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 ARCHIVED TOPIC: 13 Inch Rim


Please note this is an archived topic, so it is locked and unable to be replied to. You may, however, start a new topic and refer to this topic with a link: http://www.banjohangout.org/archive/364763

HighLonesomeF5 - Posted - 06/08/2020:  09:47:20


Hi. What are the advantages/disadvantages of a 13 inch rim?


Edited by - HighLonesomeF5 on 06/08/2020 09:52:30

RG - Posted - 06/08/2020:  09:58:30


It's big, and it's big...

HighLonesomeF5 - Posted - 06/08/2020:  10:08:11


too big, especially for sitting?

Jack Baker - Posted - 06/08/2020:  10:12:04


Ha,


You're an engineer and things are supposed to make sense. Ha, not in the Banjo world...Jack  p.s. it's simply a banjo on steroids is all...




Originally posted by HighLonesomeF5

Hi. What are the advantages/disadvantages of a 13 inch rim?






 


Edited by - Jack Baker on 06/08/2020 10:12:50

HighLonesomeF5 - Posted - 06/08/2020:  10:34:18


quote:

Originally posted by Jack Baker

Ha,


You're an engineer and things are supposed to make sense. Ha, not in the Banjo world...Jack  p.s. it's simply a banjo on steroids is all...




Originally posted by HighLonesomeF5

Hi. What are the advantages/disadvantages of a 13 inch rim?






Have a chance to get 13" but never held an OB banjo so making a judgement based on experience is not possible.  I have played a resonator.






 


Edited by - HighLonesomeF5 on 06/08/2020 10:45:32

banjo bill-e - Posted - 06/08/2020:  11:03:08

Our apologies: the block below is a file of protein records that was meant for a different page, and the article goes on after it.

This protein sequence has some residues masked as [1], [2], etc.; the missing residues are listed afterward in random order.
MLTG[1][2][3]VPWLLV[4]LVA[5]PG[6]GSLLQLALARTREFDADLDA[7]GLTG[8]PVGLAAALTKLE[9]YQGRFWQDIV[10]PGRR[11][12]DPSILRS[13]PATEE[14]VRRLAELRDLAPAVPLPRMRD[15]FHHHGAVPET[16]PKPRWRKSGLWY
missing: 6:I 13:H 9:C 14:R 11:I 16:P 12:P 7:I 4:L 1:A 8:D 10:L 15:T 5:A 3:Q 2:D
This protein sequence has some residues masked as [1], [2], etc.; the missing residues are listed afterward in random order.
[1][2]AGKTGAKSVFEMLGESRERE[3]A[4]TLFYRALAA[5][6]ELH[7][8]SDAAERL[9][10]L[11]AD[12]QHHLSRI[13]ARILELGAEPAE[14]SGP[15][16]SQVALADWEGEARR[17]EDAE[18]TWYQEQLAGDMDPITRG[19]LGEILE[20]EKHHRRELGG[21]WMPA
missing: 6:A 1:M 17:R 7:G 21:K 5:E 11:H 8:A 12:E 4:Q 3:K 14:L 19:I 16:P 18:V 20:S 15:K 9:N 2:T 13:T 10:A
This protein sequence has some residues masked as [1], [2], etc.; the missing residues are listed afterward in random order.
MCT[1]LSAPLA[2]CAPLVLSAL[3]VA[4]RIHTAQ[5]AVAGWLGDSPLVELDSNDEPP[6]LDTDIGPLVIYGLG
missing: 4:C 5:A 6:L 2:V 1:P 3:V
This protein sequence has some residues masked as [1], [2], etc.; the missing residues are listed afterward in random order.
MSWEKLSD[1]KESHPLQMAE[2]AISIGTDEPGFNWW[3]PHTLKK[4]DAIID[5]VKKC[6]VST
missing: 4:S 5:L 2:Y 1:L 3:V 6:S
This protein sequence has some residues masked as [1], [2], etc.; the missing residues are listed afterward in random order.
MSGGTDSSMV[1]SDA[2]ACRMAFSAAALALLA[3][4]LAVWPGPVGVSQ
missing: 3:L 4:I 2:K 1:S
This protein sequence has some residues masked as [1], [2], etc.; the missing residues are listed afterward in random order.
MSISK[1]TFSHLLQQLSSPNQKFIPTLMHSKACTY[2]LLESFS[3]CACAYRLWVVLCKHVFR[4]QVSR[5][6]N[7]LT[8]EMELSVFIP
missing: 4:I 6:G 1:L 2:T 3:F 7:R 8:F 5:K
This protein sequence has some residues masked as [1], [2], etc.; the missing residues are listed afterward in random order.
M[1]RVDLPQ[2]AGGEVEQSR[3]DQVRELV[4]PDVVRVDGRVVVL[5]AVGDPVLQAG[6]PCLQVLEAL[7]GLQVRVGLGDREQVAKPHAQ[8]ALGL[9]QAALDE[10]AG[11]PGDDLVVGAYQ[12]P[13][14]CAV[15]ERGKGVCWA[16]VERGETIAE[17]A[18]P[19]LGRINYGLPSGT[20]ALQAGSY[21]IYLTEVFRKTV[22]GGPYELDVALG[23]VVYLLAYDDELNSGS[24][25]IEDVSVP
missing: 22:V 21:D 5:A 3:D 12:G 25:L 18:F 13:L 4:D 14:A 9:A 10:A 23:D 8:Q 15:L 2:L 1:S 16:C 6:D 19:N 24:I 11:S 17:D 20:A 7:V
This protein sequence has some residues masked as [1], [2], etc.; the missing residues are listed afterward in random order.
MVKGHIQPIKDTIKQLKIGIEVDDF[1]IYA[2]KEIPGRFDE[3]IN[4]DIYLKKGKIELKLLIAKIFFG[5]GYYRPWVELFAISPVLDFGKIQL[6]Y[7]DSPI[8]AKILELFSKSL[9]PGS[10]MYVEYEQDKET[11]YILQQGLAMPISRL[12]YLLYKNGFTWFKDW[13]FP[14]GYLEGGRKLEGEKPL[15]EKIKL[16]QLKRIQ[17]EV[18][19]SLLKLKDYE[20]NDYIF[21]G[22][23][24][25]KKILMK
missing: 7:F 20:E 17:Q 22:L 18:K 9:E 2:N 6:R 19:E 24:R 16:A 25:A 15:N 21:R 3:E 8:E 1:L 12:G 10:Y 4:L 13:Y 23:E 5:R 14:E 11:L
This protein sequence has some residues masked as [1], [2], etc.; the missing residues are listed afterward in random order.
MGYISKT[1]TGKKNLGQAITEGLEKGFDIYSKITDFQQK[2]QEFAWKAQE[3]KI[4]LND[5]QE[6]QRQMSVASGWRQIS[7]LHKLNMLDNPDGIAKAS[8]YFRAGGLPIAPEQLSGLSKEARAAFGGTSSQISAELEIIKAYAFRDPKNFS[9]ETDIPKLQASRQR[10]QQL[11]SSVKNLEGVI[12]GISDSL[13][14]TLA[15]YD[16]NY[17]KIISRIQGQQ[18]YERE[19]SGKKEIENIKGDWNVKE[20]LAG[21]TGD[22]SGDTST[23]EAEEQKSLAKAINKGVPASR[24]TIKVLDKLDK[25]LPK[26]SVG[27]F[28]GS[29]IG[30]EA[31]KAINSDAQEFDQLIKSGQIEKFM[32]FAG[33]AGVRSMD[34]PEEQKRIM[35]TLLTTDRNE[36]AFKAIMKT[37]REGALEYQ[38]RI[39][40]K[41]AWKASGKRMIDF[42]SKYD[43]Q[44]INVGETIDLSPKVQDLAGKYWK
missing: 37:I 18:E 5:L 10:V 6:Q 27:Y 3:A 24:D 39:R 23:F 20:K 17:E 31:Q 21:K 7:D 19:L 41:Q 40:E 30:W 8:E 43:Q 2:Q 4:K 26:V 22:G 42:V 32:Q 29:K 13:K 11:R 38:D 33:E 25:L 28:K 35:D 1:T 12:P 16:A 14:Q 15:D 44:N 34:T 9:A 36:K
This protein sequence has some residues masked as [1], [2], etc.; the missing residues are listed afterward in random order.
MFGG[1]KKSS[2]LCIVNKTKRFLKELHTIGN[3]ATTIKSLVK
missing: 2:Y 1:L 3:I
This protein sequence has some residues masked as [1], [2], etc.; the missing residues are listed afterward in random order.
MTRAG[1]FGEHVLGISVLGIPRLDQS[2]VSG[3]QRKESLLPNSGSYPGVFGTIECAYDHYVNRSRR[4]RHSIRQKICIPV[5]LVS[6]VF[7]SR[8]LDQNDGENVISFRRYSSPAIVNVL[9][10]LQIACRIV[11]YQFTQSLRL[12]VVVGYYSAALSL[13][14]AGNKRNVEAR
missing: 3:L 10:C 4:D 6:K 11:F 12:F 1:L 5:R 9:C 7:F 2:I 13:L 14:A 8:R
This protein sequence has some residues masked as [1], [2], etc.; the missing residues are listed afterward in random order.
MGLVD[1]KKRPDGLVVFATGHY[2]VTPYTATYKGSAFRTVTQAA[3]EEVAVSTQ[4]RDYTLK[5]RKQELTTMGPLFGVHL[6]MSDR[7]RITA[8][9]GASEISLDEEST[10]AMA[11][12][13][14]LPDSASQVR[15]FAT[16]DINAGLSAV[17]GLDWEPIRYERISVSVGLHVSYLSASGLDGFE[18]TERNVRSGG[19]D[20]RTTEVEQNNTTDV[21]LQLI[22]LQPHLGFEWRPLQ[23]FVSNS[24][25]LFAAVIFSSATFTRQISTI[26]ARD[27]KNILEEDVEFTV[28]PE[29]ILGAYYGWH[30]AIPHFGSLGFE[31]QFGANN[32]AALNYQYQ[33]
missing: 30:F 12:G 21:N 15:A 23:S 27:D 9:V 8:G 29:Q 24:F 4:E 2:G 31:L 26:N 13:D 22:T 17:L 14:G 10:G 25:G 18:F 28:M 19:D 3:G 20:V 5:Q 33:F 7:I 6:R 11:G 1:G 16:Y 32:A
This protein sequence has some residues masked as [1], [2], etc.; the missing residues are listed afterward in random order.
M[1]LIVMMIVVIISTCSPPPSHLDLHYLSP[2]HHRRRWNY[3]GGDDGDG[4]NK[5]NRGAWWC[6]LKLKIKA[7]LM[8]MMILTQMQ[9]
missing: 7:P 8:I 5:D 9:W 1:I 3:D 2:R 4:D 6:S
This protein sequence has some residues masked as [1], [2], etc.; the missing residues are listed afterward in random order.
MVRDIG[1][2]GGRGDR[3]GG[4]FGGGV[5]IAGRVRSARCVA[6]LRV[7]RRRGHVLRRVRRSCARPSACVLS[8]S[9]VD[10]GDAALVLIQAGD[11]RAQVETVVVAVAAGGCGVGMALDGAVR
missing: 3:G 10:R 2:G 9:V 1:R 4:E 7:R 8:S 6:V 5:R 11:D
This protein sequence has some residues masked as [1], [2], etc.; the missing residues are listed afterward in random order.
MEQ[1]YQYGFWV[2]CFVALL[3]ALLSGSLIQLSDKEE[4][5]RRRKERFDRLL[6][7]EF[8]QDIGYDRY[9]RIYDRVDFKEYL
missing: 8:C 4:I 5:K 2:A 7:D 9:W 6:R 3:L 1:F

It is a clever way to make an open back banjo as uncomfortable and unwieldy as a resonator banjo!

Nickcd - Posted - 06/08/2020:  12:49:37


A 14 inch banjo is a cello banjo so what is a 13 inch called - a mini-cello banjo?

Here is demo of 5 string cello to give idea of size 



youtu.be/DlA72VtSDkY



 


Edited by - Nickcd on 06/08/2020 12:52:08

Alegria - Posted - 06/08/2020:  15:02:01


I have a 12" inch and I would say the size is perfect. I wouldn't mind stretching it, would love to try a 14" banjo. 13 might be a great compromise between perfect size and too big?

HighLonesomeF5 - Posted - 06/09/2020:  08:35:20


Not seeing a conscience here.

Lew H - Posted - 06/09/2020:  10:32:22


The bigger the pot diameter, the bass-ier the tone. That's why cello banjos have such large pots so the larger head area can pick up those bass notes from those heavy strings. There is a slight difference between and 11 inch and a 12 inch pot. Similarly a banjo with a raised head reduces the vibrating area for sound to be picked up, and the treble notes are more emphasized .

HighLonesomeF5 - Posted - 06/10/2020:  09:41:44


Does anyone think a 13” head would be too much for an adult beginner?

Joel Hooks - Posted - 06/10/2020:  10:14:48


I have a 13" Stewart Orchestra model. I rarely (like once a year) play it. I'd sell it but my wife has a thing for SSS banjos.

It does seem bigger than it is. That said, I also have a 13" "Early" tub banjo built by George Wunderlich that is a pure pleasure to play. Very deep rim on that one.

My favorite banjos are 12"-- that is for fingerstyle (now called "classic") and stroke style (or historically "banjo style).

Beginner- start with a 11" x 27" banjo (more or less). You don't really know what sounds good yet. Study and practice for a year+. Then you will have a better idea of the direction you want to go.

HighLonesomeF5 - Posted - 06/10/2020:  10:33:37


The reason I am interested in a 13” is I have a chance at a custom made one of a kind banjo.

Helix - Posted - 06/10/2020:  19:21:15


It’s like living with an elephant, be prepared
I think anything that brings somebody closer to the heart of the music is ok
A regular 14” resonator banjo case is perfect

John Gribble - Posted - 06/11/2020:  01:47:23


quote:

Originally posted by HighLonesomeF5

The reason I am interested in a 13” is I have a chance at a custom made one of a kind banjo.